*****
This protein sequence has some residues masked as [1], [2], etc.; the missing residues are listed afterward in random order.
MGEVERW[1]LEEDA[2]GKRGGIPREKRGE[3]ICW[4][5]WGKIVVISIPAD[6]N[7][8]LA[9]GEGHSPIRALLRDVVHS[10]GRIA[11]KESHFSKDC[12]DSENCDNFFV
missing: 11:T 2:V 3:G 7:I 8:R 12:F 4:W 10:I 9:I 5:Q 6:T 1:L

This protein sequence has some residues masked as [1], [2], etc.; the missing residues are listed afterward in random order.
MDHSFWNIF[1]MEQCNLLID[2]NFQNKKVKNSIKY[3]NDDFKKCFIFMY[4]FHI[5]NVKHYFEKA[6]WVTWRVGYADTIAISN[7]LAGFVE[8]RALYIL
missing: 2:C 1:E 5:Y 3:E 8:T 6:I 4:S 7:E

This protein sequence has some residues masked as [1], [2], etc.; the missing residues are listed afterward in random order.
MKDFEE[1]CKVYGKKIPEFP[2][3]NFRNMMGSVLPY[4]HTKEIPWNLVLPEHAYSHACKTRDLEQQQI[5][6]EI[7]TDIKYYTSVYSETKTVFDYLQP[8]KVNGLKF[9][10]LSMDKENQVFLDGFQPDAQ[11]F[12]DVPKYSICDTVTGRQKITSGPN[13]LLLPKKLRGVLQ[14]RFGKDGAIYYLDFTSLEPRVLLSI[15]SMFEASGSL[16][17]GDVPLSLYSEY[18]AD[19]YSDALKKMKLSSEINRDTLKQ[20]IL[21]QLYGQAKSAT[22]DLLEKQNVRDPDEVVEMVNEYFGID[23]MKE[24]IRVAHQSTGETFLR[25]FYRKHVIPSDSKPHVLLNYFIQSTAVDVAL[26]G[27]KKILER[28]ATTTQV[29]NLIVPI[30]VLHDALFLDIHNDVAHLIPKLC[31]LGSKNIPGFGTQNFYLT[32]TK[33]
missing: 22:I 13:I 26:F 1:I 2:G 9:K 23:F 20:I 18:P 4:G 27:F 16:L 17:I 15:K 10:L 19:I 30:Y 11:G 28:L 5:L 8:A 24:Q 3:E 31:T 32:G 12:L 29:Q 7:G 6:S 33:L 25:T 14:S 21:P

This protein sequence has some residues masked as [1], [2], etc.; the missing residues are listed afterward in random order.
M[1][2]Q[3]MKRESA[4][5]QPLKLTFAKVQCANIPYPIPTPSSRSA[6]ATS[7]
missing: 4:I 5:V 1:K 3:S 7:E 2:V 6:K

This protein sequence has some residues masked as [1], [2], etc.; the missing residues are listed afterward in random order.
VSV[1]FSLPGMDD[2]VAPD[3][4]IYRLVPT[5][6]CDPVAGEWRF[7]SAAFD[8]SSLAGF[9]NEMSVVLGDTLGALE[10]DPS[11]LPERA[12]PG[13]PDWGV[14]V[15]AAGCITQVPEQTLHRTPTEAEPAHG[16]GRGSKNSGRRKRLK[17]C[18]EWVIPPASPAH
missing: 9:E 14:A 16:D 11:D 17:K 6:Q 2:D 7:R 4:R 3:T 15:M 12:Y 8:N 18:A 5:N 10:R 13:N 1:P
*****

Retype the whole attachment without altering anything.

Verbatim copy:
This protein sequence has some residues masked as [1], [2], etc.; the missing residues are listed afterward in random order.
MGEVERW[1]LEEDA[2]GKRGGIPREKRGE[3]ICW[4][5]WGKIVVISIPAD[6]N[7][8]LA[9]GEGHSPIRALLRDVVHS[10]GRIA[11]KESHFSKDC[12]DSENCDNFFV
missing: 11:T 2:V 3:G 7:I 8:R 12:F 4:W 10:I 9:I 5:Q 6:T 1:L

This protein sequence has some residues masked as [1], [2], etc.; the missing residues are listed afterward in random order.
MDHSFWNIF[1]MEQCNLLID[2]NFQNKKVKNSIKY[3]NDDFKKCFIFMY[4]FHI[5]NVKHYFEKA[6]WVTWRVGYADTIAISN[7]LAGFVE[8]RALYIL
missing: 2:C 1:E 5:Y 3:E 8:T 6:I 4:S 7:E

This protein sequence has some residues masked as [1], [2], etc.; the missing residues are listed afterward in random order.
MKDFEE[1]CKVYGKKIPEFP[2][3]NFRNMMGSVLPY[4]HTKEIPWNLVLPEHAYSHACKTRDLEQQQI[5][6]EI[7]TDIKYYTSVYSETKTVFDYLQP[8]KVNGLKF[9][10]LSMDKENQVFLDGFQPDAQ[11]F[12]DVPKYSICDTVTGRQKITSGPN[13]LLLPKKLRGVLQ[14]RFGKDGAIYYLDFTSLEPRVLLSI[15]SMFEASGSL[16][17]GDVPLSLYSEY[18]AD[19]YSDALKKMKLSSEINRDTLKQ[20]IL[21]QLYGQAKSAT[22]DLLEKQNVRDPDEVVEMVNEYFGID[23]MKE[24]IRVAHQSTGETFLR[25]FYRKHVIPSDSKPHVLLNYFIQSTAVDVAL[26]G[27]KKILER[28]ATTTQV[29]NLIVPI[30]VLHDALFLDIHNDVAHLIPKLC[31]LGSKNIPGFGTQNFYLT[32]TK[33]
missing: 22:I 13:I 26:F 1:I 2:G 9:K 23:F 20:I 18:P 4:G 27:F 16:L 17:I 15:K 10:L 19:I 30:Y 11:G 28:L 5:L 8:A 24:Q 3:E 31:T 32:G 12:L 29:Q 7:G 6:S 33:L 25:T 14:S 21:P

This protein sequence has some residues masked as [1], [2], etc.; the missing residues are listed afterward in random order.
M[1][2]Q[3]MKRESA[4][5]QPLKLTFAKVQCANIPYPIPTPSSRSA[6]ATS[7]
missing: 4:I 5:V 1:K 3:S 7:E 2:V 6:K

This protein sequence has some residues masked as [1], [2], etc.; the missing residues are listed afterward in random order.
VSV[1]FSLPGMDD[2]VAPD[3][4]IYRLVPT[5][6]CDPVAGEWRF[7]SAAFD[8]SSLAGF[9]NEMSVVLGDTLGALE[10]DPS[11]LPERA[12]PG[13]PDWGV[14]V[15]AAGCITQVPEQTLHRTPTEAEPAHG[16]GRGSKNSGRRKRLK[17]C[18]EWVIPPASPAH
missing: 9:E 14:A 16:D 11:D 17:K 6:Q 2:D 7:R 4:R 3:T 15:M 12:Y 8:N 18:A 5:N 10:R 13:N 1:P